Listen Live

No relief is in sight for stranded passengers who booked travel on Southwest, as the airline continued to cancel thousands of flights in the wake of a holiday travel disaster.

>> Read more trending news

Southwest canceled 2,509 flights on Wednesday, accounting for more than 60% of all airline cancelations, according to FlightAware. By Wednesday afternoon, the airline had also canceled 2,348 flights scheduled for Thursday and an additional 270 scheduled for Friday.

Passengers booked for travel on the airline have been stranded at airports across the United States, and have struggled to rent cars or find seats on other airlines.

“I give up,” Adontis Barber, who has been camped out in the airport in Kansas City, Missouri, since Saturday, told The Associated Press. “I’m starting to feel homeless.”

Southwest has canceled approximately 15,700 flights since a winter storm began disrupting air travel on Dec. 22, according to CNN.

While other airlines have rebounded from delays and cancellations caused by the winter storm, Southwest has struggled to get its passengers where they need to go.

“I’m not mad at them,” Tearsa Aisani Parham, who was waiting at Hartsfield-Jackson Atlanta International Airport, told The New York Times. “I’m mad at the way they did it.”

In a video posted to the airline’s website on Tuesday, Southwest CEO Robert Jordan offered an apology for the situation. “Our network is highly complex and the operation of the airline counts on all the pieces, especially aircraft and crews remaining in motion to where they’re planned to go,” Jordan said. “With our large fleet of airplanes and flight crews out of position in dozens of locations. And after days of trying to operate as much of our full schedule across the busy holiday weekend, we reached a decision point to significantly reduce our flying to catch up.”

‘I’m truly sorry’: Southwest CEO offers apology after thousands of cancellations

Southwest’s vice president for ground operations declared a “state of operational emergency” in response to an “unusually high number of absences” among ramp employees in Denver, according to a memo dated Dec. 21, obtained by The Washington Post. “We have an obligation to our Customers and to our fellow Employees to safely and efficiently run our operation,” Johnson said in the memo, according to The Post. In the memo, Jordan said employees who called out sick would need to provide a doctor’s note or risk being fired.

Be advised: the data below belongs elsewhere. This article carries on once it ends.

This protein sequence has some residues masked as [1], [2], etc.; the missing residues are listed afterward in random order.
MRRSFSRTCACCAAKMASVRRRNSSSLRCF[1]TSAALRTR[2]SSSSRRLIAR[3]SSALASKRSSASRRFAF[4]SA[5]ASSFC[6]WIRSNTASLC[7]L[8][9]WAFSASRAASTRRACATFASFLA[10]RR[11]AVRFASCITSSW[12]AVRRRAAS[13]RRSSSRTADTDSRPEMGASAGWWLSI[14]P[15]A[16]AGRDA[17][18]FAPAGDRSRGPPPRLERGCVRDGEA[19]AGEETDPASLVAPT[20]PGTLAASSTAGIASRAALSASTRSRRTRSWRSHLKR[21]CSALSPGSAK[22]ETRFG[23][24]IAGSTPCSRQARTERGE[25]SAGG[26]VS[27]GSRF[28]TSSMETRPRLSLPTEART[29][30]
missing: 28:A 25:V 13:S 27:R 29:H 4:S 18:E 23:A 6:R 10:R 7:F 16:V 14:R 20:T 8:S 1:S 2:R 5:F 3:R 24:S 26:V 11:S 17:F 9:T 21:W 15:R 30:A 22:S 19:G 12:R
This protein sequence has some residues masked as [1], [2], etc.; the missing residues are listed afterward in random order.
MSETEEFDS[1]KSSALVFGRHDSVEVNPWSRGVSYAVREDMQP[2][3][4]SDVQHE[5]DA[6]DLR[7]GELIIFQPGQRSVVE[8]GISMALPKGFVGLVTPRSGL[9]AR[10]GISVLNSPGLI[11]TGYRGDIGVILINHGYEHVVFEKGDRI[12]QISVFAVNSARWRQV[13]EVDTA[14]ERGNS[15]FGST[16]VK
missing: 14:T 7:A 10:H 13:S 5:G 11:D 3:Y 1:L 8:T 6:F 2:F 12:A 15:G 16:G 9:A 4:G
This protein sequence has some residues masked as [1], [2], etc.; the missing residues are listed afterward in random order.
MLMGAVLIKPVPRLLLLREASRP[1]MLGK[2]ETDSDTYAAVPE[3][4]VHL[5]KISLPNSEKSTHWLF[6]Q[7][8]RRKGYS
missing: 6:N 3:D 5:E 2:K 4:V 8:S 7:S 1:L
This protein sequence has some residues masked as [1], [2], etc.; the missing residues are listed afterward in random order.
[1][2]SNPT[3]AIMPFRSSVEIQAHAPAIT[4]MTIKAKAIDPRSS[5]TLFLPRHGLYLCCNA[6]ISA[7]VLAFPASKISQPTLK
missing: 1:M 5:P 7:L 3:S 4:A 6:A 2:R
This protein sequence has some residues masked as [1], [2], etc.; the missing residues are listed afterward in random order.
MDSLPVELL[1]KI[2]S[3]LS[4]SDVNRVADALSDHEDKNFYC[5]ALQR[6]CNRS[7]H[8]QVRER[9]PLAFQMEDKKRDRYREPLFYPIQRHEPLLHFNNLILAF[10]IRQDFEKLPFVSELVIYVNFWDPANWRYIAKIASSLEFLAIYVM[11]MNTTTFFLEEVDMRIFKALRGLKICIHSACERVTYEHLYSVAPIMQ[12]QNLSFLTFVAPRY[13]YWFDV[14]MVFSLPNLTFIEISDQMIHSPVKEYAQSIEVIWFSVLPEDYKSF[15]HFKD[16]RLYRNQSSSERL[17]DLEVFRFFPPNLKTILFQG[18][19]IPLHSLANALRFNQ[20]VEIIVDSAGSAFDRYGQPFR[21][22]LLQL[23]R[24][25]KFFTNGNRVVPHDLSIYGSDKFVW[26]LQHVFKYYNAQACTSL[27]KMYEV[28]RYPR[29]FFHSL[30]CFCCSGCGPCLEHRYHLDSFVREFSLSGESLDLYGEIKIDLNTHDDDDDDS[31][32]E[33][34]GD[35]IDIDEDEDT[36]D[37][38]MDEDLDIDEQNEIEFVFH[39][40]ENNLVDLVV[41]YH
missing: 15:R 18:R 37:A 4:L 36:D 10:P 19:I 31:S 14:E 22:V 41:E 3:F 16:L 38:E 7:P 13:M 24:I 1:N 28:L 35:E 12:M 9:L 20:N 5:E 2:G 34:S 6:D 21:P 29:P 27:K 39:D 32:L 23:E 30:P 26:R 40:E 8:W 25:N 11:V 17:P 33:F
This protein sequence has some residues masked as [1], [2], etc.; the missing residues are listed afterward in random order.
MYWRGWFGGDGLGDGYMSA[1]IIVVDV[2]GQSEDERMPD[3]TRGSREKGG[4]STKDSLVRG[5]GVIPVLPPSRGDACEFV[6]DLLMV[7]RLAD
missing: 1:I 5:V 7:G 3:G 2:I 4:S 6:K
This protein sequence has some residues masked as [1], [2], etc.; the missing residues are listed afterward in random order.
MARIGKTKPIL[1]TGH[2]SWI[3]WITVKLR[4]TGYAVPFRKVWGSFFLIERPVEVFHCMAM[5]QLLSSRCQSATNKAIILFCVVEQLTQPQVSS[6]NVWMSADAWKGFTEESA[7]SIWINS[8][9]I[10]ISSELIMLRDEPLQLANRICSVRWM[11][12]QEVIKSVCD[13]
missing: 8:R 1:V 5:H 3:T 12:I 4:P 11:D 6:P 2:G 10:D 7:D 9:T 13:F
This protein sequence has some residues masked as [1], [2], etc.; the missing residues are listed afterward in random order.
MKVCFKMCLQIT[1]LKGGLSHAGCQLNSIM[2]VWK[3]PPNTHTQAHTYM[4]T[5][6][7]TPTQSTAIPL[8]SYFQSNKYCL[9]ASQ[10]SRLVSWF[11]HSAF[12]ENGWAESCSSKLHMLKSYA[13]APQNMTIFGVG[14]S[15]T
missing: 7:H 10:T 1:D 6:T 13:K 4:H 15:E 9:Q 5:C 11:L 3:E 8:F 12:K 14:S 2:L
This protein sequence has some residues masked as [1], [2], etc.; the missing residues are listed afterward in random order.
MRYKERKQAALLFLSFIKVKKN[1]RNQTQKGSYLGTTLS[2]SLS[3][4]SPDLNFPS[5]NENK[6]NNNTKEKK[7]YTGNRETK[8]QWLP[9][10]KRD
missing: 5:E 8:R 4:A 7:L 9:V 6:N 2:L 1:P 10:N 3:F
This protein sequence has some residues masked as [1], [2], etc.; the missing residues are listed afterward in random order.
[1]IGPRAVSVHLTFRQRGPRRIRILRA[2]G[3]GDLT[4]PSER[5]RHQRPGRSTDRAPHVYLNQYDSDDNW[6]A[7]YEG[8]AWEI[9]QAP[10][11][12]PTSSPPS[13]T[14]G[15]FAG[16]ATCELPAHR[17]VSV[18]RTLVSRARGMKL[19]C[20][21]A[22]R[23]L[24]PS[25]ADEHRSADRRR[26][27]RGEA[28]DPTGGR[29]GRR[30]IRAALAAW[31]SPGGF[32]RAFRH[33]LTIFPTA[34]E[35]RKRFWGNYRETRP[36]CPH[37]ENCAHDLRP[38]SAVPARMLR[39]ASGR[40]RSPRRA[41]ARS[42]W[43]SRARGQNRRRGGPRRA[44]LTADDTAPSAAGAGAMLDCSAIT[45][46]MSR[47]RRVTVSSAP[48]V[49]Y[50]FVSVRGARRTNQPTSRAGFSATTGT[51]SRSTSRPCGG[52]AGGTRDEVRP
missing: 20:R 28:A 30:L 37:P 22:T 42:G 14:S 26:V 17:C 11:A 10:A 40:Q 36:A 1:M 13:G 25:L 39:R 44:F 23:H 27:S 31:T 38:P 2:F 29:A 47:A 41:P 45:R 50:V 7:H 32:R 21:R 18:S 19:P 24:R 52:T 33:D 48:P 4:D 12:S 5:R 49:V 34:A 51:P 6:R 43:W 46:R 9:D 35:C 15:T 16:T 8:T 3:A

U.S. Transportation Secretary Pete Buttigieg has called the situation unacceptable, telling CNN’s Wolf Blitzer, “Their system really has completely melted down. … I made it clear that our department will be holding them accountable for their responsibilities to customers, both to get them through this situation and to make sure that this can’t happen again.”

Buttigieg noted that while cancellations across the airline industry account for approximately 4% of scheduled flights, they remained above 60% at Southwest, the AP reported.

In a statement Tuesday, Sen. Maria Cantwell, chair of the Senate Committee on Commerce, Science, and Transportation, said, “The problems at Southwest Airlines over the last several days go beyond weather. The Committee will be looking into the causes of these disruptions and its impact to consumers.”

Some have also pointed to the technology used by Southwest as contributing to the issue. Leaders of Southwest’s labor unions told the AP that the airline’s crew-scheduling system dates to the 1990s and is inadequate.

“We don’t have the normal hub the other major airlines do,” Capt. Mike Santoro, the vice president of the Southwest Airlines Pilots Association, told CNN. “We fly a point-to-point network, which can put our crews in the wrong places, without airplanes. … It’s frustrating for the pilots, the flight attendants and especially our passengers. We are tired of apologizing for Southwest, the pilots in the airline, our hearts go out to all of the passengers, they really do.”